죽음 본능과 엔트로피, 그리고 브룩스 서사이론을 넘어서
Death Instinct, Entropy, and Beyond Brooks' Masterplot

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서울대학교 인문대학 영어영문학과
영학논집 28(2008): 107-121
pleasure principledeath instinctentropyBrooks' narrative plotbindingdelaydischargesubsidingequilibrium
This essay attempts to demonstrate that Brooks' phallic view in his narrative theory is a result of his limited interpretations on Freud. The argument is based on the close similarities between Freud's Beyond the Pleasure Principle and The Second Law of Thermcdynamics(The Entropy Law). These theories all postulate "the equilibrium state" just before the ends of living activities and emphasize "the one-way flows" of life and energy. Brooks also lays particular stress on the equilibrium of story, but it is attained only after "the discharge" at the dramatic climax of the narrative. On the contrary, in Freud's theory, an organism can reach it's own equilibrium not in the upward movements such as discharging and developing but in the downward movements like subsiding and atrophies.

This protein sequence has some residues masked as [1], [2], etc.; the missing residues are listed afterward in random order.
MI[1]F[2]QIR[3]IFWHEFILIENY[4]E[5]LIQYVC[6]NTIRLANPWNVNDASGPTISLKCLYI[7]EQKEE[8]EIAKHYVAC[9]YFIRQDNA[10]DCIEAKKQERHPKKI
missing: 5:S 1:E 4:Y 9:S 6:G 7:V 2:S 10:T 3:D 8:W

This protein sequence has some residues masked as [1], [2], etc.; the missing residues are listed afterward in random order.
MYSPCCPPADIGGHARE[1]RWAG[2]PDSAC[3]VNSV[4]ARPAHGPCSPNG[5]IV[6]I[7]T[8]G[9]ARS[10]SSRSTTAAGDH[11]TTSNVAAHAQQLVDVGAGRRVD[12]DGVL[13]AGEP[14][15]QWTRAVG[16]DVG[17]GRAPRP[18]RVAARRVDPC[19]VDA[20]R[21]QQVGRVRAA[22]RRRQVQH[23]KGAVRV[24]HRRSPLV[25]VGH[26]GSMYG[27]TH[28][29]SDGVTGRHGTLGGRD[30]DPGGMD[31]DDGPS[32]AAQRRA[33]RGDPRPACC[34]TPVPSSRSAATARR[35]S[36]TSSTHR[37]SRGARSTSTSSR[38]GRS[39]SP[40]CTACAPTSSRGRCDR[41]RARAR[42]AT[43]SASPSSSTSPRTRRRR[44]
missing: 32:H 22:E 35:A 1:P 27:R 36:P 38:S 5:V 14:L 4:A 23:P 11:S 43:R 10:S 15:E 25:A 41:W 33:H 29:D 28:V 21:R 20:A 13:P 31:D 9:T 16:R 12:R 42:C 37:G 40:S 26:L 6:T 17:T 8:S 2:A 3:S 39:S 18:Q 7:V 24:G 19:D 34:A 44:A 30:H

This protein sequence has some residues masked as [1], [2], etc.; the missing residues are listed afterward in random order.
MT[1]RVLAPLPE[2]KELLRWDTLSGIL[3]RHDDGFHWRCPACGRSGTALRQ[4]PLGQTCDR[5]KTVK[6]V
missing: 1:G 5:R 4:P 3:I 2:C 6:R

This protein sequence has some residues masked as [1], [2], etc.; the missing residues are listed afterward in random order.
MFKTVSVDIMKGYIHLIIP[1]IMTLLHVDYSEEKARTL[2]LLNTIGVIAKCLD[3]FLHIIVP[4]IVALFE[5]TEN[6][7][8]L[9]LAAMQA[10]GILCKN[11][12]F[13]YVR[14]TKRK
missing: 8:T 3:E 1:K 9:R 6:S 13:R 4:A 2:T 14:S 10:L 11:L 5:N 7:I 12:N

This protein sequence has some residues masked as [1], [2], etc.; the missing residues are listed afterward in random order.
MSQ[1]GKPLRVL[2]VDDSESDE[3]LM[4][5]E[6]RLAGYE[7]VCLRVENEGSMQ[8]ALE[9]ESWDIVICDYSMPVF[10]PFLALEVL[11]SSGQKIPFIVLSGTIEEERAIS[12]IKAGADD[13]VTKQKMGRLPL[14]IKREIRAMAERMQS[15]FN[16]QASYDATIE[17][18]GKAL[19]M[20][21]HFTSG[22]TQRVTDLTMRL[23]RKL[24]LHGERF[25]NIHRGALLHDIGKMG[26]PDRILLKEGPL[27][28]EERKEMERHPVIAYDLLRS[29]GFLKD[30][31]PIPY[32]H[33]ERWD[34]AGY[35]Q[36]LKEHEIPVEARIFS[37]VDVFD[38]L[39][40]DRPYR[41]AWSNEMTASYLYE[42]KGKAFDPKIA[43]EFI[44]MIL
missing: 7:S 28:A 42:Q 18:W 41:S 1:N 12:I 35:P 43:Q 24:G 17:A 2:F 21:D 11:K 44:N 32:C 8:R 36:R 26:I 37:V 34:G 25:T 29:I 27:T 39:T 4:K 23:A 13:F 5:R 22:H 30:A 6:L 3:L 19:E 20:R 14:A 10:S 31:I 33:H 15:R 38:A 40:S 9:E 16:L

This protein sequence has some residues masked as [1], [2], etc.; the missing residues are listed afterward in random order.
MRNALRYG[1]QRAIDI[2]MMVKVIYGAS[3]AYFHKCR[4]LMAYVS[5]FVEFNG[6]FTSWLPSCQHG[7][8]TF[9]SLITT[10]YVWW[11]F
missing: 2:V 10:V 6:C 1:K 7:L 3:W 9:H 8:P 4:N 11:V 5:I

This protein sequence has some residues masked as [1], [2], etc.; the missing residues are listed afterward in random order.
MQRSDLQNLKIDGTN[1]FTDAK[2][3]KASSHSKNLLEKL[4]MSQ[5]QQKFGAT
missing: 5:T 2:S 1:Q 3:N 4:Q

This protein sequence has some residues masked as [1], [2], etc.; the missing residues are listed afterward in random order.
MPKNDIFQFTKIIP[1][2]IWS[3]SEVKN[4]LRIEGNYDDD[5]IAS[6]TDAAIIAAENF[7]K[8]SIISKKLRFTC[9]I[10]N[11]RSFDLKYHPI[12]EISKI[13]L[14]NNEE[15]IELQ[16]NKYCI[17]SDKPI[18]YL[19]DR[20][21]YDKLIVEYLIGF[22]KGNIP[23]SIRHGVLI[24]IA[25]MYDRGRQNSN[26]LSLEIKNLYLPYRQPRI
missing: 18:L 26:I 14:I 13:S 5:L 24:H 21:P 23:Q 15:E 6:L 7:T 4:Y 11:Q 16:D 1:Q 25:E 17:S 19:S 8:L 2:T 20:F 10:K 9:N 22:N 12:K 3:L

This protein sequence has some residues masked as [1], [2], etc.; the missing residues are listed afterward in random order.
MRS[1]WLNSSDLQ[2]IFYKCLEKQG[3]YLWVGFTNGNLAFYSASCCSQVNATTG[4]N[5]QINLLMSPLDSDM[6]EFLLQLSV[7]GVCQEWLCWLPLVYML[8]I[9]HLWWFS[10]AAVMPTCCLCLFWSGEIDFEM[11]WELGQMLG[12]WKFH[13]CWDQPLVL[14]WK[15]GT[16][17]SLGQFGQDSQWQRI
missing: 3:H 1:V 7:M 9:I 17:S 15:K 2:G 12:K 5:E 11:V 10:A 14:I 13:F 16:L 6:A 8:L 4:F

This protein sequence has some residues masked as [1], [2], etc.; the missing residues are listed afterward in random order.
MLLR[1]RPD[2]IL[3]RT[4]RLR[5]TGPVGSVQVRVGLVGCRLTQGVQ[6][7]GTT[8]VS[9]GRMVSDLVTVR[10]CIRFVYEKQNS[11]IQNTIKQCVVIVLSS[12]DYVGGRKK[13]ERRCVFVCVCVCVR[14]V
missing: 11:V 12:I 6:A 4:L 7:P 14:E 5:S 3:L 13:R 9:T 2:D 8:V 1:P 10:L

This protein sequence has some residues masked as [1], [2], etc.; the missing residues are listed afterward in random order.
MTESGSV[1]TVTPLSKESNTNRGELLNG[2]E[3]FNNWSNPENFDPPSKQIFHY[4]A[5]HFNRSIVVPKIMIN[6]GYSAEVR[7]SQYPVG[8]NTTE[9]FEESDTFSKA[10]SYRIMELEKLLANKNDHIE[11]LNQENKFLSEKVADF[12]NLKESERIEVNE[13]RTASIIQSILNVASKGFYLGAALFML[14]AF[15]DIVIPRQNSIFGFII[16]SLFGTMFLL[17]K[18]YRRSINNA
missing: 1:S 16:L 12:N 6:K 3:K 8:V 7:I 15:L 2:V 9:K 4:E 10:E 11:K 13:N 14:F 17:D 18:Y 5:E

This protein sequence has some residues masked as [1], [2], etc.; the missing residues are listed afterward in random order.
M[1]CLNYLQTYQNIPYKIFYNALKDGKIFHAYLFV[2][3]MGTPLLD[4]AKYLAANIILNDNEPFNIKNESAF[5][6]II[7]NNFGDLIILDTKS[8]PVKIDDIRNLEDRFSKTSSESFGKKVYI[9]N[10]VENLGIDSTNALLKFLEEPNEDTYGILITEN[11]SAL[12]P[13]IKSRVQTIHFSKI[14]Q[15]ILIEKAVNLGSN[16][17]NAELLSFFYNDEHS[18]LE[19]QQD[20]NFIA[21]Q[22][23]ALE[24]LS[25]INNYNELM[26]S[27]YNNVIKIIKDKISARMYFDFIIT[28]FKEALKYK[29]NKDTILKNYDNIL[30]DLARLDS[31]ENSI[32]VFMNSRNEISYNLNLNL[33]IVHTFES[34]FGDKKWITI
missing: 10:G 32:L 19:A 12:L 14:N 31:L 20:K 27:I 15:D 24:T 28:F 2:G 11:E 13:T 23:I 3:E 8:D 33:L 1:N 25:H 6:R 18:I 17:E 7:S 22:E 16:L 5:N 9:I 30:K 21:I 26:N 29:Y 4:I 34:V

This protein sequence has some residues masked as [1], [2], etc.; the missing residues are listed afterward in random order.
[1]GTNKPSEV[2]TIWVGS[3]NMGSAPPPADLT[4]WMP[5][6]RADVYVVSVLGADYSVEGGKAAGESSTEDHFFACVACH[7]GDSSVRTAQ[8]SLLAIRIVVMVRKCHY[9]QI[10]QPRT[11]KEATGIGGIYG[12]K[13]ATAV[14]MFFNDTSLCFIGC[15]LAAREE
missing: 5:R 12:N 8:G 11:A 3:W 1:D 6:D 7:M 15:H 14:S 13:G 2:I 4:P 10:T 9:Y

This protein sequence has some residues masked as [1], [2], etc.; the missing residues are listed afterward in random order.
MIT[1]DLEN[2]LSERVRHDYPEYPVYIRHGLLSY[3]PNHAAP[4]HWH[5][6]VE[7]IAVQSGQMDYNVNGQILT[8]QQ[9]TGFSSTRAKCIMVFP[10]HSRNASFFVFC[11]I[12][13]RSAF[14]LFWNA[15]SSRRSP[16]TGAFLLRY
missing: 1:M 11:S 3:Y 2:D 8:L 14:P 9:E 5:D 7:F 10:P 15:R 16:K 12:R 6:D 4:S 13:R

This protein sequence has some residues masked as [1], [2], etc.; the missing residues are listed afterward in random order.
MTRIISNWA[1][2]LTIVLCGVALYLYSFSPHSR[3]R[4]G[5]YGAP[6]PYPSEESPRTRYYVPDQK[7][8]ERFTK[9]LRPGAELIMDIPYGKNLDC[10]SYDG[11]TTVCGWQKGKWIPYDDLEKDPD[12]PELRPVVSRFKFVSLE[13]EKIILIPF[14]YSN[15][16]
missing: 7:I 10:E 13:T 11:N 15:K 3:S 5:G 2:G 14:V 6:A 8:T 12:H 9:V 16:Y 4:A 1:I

The arguments of this essay are mainly divided into two sections. First, analyzing Hemingway's "Killers" and Comparing Brooks' theory to Freud's, the
essay points out the limits of Brooks' narrative plot. Secondly, examining in detail the similarities between Beyond the Pleasure Principle and The Entropy Law, the essay explores an alternative to replace Brooks' narrative model. Instead of Brooks' "discharging," I rather focus on the concept of "subsiding." I confidently expect that the new masterplot based on this concept can explain more various narrative plots.
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College of Humanities (인문대학)English Language and Literature (영어영문학과)영학논집(English Studies)영학논집(English Studies) No.28 (2008)
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